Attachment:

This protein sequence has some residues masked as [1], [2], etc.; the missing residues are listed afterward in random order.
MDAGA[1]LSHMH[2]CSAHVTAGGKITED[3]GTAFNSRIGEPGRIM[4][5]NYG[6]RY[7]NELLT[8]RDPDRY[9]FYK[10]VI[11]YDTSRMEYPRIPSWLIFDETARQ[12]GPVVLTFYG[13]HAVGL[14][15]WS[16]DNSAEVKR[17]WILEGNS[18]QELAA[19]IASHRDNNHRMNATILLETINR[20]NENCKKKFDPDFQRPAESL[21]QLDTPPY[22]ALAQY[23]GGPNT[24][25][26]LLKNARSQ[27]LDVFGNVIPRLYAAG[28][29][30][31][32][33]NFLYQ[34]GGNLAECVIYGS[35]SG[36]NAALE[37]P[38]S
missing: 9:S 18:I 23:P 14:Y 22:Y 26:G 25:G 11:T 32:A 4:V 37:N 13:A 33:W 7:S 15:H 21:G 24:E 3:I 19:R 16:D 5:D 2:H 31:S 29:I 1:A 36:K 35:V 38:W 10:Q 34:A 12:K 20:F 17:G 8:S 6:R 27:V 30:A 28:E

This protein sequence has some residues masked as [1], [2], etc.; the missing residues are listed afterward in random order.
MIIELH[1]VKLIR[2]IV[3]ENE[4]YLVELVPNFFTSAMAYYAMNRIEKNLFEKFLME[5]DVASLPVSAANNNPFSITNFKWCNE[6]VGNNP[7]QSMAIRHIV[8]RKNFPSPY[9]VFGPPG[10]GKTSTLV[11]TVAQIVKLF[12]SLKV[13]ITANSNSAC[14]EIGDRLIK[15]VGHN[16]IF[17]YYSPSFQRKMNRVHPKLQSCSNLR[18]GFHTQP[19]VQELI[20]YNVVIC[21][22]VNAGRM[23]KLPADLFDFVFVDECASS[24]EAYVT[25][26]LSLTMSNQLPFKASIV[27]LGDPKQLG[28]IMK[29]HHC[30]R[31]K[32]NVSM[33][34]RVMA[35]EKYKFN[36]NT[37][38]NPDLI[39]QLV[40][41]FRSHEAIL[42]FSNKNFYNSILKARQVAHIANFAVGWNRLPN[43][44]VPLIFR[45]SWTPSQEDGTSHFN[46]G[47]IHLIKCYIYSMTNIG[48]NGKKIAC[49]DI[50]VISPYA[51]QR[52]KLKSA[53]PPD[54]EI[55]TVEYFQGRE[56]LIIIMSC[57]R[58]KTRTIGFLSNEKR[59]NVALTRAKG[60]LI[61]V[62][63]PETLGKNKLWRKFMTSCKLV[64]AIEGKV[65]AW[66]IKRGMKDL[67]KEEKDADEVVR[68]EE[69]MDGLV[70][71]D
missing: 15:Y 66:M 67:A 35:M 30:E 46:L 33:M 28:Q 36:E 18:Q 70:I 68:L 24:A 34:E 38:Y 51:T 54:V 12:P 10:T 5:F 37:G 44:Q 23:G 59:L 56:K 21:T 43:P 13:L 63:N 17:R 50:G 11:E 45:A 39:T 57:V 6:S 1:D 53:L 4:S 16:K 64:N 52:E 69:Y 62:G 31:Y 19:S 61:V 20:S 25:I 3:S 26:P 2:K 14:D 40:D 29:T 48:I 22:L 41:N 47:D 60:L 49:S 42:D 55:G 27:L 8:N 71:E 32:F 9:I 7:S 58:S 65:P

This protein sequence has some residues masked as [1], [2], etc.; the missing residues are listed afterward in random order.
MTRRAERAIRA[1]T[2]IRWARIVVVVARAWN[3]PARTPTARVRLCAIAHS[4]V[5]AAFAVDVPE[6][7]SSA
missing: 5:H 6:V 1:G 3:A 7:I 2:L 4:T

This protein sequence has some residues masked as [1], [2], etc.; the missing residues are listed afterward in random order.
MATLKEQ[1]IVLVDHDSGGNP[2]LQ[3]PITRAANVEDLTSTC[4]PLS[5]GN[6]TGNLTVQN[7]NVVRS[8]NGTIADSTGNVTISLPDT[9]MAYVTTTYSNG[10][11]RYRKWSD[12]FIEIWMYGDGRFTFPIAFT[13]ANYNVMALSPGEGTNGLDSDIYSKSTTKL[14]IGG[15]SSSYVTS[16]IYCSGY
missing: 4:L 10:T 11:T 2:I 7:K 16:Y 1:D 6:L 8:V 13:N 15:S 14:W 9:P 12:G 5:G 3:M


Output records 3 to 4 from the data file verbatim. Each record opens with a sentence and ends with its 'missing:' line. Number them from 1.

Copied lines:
This protein sequence has some residues masked as [1], [2], etc.; the missing residues are listed afterward in random order.
MTRRAERAIRA[1]T[2]IRWARIVVVVARAWN[3]PARTPTARVRLCAIAHS[4]V[5]AAFAVDVPE[6][7]SSA
missing: 5:H 6:V 1:G 3:A 7:I 2:L 4:T

This protein sequence has some residues masked as [1], [2], etc.; the missing residues are listed afterward in random order.
MATLKEQ[1]IVLVDHDSGGNP[2]LQ[3]PITRAANVEDLTSTC[4]PLS[5]GN[6]TGNLTVQN[7]NVVRS[8]NGTIADSTGNVTISLPDT[9]MAYVTTTYSNG[10][11]RYRKWSD[12]FIEIWMYGDGRFTFPIAFT[13]ANYNVMALSPGEGTNGLDSDIYSKSTTKL[14]IGG[15]SSSYVTS[16]IYCSGY
missing: 4:L 10:T 11:T 2:I 7:K 16:Y 1:D 6:L 8:V 13:N 15:S 14:W 9:P 12:G 5:G 3:M